FYRE: The Greatest Party That Never Happened | Chris Smith | January 18, 2019
On the night of April 27, 2017, you couldn’t go on social media without scrolling through live updates of the Fyre Festival. Normally, this would be the publicity of dreams, the sort that money just can’t buy. Only, the influx of social media postings would single-handily kill the festival and cement it as one of the biggest failures in the music industries history but more importantly, as a serious act of fraud.
This is the topic of Netflix’s highly publicized documentary on the debacle (helped by Hulu dropping a Fyre documentary of their own out of nowhere a few days before). Directed by Chris Smith, Fyre: The Greatest Party That Never Happened is a fascinating look behind the scenes of the festival.
Billy McFarland started the festival essentially as a means to promote his Fyre app, which he partnered with rapper Ja Rule, as basically a Tinder/Uber for booking acts for any sort of event. Interviews with former Fyre employees, including members of marketing team FuckJerry (also producers on the film), present a picture of McFarland as a hungry budding entrepreneur, but one who had some questionable methods and people behind him.
You see how McFarland and company found built this idealistic vision of a super vacation/festival hybrid, literally flying in super famous models for a big promotional shoot and used them and fellow social media influencers to hype the festival to dramatic lengths, selling it out with ease, even though they only had mere months to properly plan and build it, when most festivals do so at least a full 12 months ahead. But ignorance is bliss and McFarland, Ja Rule, and friends were too busy getting loaded on the beach to fully comprehend what exactly they were getting themselves into. Or they knew full well and just didn’t care or even think of the consequences.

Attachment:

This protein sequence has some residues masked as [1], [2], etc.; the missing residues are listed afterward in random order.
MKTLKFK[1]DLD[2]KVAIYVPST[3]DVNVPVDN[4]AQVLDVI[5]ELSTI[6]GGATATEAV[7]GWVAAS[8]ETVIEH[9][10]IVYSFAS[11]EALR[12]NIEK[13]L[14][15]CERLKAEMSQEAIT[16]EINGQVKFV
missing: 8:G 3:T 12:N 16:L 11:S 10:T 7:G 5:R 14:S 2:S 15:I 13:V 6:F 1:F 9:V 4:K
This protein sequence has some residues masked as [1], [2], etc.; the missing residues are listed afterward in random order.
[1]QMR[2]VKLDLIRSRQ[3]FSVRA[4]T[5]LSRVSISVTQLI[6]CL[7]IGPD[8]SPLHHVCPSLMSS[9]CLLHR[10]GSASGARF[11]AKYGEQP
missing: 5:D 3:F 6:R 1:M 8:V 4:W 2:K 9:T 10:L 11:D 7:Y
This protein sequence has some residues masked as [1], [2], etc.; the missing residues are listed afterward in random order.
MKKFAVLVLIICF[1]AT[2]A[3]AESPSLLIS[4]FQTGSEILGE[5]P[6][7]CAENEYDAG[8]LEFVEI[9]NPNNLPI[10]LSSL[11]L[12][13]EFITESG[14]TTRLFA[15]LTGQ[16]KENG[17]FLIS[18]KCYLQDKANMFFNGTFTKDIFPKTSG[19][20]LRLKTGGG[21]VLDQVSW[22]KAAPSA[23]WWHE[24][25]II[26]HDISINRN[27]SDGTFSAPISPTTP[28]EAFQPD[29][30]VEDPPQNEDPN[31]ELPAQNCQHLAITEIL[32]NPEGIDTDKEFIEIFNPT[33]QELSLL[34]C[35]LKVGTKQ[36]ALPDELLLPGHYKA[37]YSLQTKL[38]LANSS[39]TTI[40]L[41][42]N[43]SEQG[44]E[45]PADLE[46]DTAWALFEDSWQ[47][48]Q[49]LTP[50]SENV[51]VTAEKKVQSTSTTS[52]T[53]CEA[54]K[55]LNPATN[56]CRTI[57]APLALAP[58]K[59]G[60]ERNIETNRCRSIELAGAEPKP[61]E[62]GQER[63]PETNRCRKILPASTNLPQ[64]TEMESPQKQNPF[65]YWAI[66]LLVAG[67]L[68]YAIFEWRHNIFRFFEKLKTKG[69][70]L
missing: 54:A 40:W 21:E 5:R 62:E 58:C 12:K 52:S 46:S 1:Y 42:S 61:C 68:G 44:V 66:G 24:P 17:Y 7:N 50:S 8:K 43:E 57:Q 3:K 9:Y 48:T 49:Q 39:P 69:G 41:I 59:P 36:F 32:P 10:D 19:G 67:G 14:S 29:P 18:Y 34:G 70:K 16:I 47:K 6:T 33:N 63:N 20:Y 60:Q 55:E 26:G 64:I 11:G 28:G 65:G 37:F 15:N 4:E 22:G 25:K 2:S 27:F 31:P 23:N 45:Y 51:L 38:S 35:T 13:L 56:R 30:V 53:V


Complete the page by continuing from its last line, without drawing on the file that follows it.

While Smith’s documentary doesn’t have the one-on-one interview with McFarland (Hulu’s does) due to McFarland asking for an enormous fee to participate, there are enough insightful discussions with important people of different capacities to paint more than a vivid picture of how this bonkers operation began and crashed so spectacularly.
Fyre’s failure is a culmination of all things of modern day social media, with the irony being that social media ending up being their death-kneel once guests arrived. Although FuckJerry had a hand in producing, they didn’t shy away from condemning the actions of all of those involved, with multiple members questioning if even just working hard and finding solutions to problems leading up to the festival helped enable McFarland and others to continue down this destructive path that was never going to have a happy ending.
Many are perplexed that there is no interview with the mastermind behind the whole ordeal. While an interview with McFarland would seem necessary on the surface, based on the fact that McFarland is a compulsive liar and went back to fraudulent schemes literally after he was released on bail, who knows if any information he provided would be useful (and after seeing Hulu’s doc, it’s not much).
One point that the documentary makes is how the internet took no shame in laughing at all these super wealthy (mostly white) people getting essentially ripped off and having a pretty poor 48 hours. The documentary does indulge in this as well, but it also paints a sobering picture at the end when you realize that McFarland screwed over many of his employees and friends, as well as workers on the island, left financially decimated by McFarland with no expectation of ever really recovering on their own as a result of this festival. While many on the internet, including myself, were laughing at the absurdity of it all, the fact that so many people were harmed by McFarland’s actions makes you see the whole situation in an entirely different light.